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Kligfield P.,New York Medical College | Green C.L.,Duke University | Mortara J.,Mortara Instrument | Sager P.,Francisco Partners | And 7 more authors.
American Heart Journal | Year: 2010

This document examines the formation, structure, and principles guiding the use of electrocardiogram (ECG) data sets obtained during thorough QT studies that have been derived from the ECG Warehouse of the Cardiac Safety Research Consortium (CSRC). These principles are designed to preserve the fairness and public interest of access to these data, commensurate with the mission of the CSRC. The data sets comprise anonymized XML formatted digitized ECGs and descriptive variables from placebo and positive control arms of individual studies previously submitted on a proprietary basis to the US Food and Drug Administration by pharmaceutical sponsors. Sponsors permit the release of these studies into the public domain through the CSRC on behalf of the Food and Drug Administration's Critical Path Initiative and public health interest. For algorithm research protocols submitted to and approved by CSRC, unblinded "training" ECG data sets are provided for algorithm development and for initial evaluation, whereas separate blinded "testing" data sets are used for formal algorithm evaluation in cooperation with the CSRC according to methods detailed in this document. © 2010 Mosby, Inc.

Schilling S.U.,University of Texas at Austin | Schilling S.U.,Merck KGaA | Lirola H.L.,University of Texas at Austin | Shah N.H.,Hoffmann LaRoche Inc. | And 2 more authors.
Journal of Microencapsulation | Year: 2010

Matrix-type pellets with controlled-release properties may be prepared by hot-melt extrusion applying a single-step, continuous process. However, the manufacture of gastric-resistant pellets is challenging due to the high glass transition temperature of most enteric polymers and an unacceptably high, diffusion-controlled drug release from the matrix during the acidic phase. The objective was to investigate the influence of three plasticizers (triethyl citrate, methylparaben and polyethylene glycol 8000) at two levels (10% or 20%) on the properties of hot-melt extruded Eudragit® S100 matrix pellets. Extrusion experiments showed that all plasticizers produced similar reductions in polymer melt viscosity. Differential scanning calorimetry and powder X-ray diffraction demonstrated that the solid state plasticizers were present in the amorphous state. The drug release in acidic medium was influenced by the aqueous solubility of the plasticizer. Less than 10% drug was released after 2 h at pH 1.2 when triethyl citrate or methylparaben was used, independent of the plasticizer level. Drug release at pH 7.4 resulted from polymer dissolution and was not influenced by low levels of plasticizer, but increased significantly at the 20 level. Mechanical testing by diametral compression demonstrated the high tensile strength of the hot-melt extruded pellets that decreased when plasticizers were present. © 2010 Informa UK Ltd All rights reserved.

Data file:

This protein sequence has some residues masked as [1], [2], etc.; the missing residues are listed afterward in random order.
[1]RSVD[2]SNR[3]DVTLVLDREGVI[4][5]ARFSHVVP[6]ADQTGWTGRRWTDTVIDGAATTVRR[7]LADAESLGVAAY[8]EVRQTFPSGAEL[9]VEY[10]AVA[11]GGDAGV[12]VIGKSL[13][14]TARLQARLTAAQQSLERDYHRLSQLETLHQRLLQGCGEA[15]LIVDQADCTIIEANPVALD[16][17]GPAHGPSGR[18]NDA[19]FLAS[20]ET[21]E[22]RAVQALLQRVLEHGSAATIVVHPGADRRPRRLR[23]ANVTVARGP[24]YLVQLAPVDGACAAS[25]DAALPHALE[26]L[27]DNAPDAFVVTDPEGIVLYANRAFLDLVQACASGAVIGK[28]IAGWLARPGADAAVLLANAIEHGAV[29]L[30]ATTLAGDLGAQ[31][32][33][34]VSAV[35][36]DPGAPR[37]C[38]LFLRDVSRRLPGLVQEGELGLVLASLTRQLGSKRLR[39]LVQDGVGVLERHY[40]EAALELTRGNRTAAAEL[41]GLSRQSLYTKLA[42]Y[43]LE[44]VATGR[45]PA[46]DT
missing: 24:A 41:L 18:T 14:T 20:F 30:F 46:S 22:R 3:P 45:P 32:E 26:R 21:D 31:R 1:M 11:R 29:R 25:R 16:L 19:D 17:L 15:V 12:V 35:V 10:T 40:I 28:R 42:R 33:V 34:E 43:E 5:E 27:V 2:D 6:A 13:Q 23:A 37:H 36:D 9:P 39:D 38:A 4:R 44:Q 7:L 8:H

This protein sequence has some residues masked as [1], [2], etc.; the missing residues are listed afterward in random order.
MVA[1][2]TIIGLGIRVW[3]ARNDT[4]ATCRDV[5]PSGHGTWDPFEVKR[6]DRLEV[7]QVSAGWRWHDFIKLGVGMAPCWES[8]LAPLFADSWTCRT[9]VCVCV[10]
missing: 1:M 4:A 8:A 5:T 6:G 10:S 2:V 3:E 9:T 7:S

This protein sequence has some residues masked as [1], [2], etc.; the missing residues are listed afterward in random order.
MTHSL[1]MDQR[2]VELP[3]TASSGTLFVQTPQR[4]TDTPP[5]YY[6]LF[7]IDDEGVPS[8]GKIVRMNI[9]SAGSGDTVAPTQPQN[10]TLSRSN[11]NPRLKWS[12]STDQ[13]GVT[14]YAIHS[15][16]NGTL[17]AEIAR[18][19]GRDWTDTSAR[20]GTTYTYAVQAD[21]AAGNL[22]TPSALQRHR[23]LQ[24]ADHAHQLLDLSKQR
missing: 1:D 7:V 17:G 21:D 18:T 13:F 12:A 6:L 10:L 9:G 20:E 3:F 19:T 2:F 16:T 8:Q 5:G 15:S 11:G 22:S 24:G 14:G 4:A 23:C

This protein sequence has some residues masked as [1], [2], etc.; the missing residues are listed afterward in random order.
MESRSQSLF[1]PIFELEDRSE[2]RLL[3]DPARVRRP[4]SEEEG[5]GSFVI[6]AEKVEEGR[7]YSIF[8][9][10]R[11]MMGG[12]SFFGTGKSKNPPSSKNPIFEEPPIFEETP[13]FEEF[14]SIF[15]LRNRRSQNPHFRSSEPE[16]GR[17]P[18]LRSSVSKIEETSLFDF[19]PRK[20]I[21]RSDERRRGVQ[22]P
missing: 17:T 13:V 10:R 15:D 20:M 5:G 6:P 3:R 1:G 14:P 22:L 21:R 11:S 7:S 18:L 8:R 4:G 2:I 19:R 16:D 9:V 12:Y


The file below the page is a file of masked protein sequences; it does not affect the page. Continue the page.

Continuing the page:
Schilling S.U.,University of Texas at Austin | Shah N.H.,Hoffmann LaRoche Inc. | Waseem Malick A.,Hoffmann LaRoche Inc. | McGinity J.W.,University of Texas at Austin
European Journal of Pharmaceutics and Biopharmaceutics | Year: 2010

The objective of this study was to investigate the properties of enteric matrix pellets that were prepared by hot-melt extrusion in a one-step, continuous process. Five polymers (Eudragit® L100-55, L100 and S100, Aqoat® grades LF and HF) were investigated as possible matrix formers, and pellets prepared with Eudragit® S100 demonstrated superior gastric protection and acceptable processibility. Extruded pellets containing Eudragit® S100 and up to 40% theophylline released less than 10% drug over 2 h in acid, however, the processibility and yields were compromised by the high amounts of the non-melting drug material in the formulation. Efficient plasticization of Eudragit® S100 was necessary to reduce the polymer's glass transition temperature and melt viscosity. Five compounds including triethyl citrate, methylparaben, polyethylene glycol 8000, citric acid monohydrate and acetyltributyl citrate were investigated in terms of plasticization efficiency and preservation of the delayed drug release properties. The aqueous solubility of the plasticizer and its plasticization efficiency impacted the drug release rate from the matrix pellets. The use of water-soluble plasticizers resulted in a loss of gastric protection, whereas low drug release rates in acid were found for pellets containing insoluble plasticizers or no plasticizer, independent of the extent of Eudragit® S100 plasticization. The release rate of theophylline in buffer pH 7.4 was faster for pellets that were prepared with efficient plasticizers. The microstructure and solid-state properties of plasticized pellets were further investigated by scanning electron microscopy and powder X-ray diffraction. Pellets prepared with efficient plasticizers (TEC, methylparaben, PEG 8000) exhibited matrices of low porosity, and the drug was homogeneously dispersed in its original polymorphic form. Pellets containing ATBC or citric acid monohydrate had to be extruded at elevated temperature and showed physical instabilities in the form of recrystallization at room temperature. Enteric matrix pellets with a diameter below 1 mm and containing 30% theophylline could be successfully prepared by hot-melt extrusion when Eudragit® S100 plasticized with either TEC or methylparaben was employed as the matrix material. © 2009 Elsevier B.V. All rights reserved.

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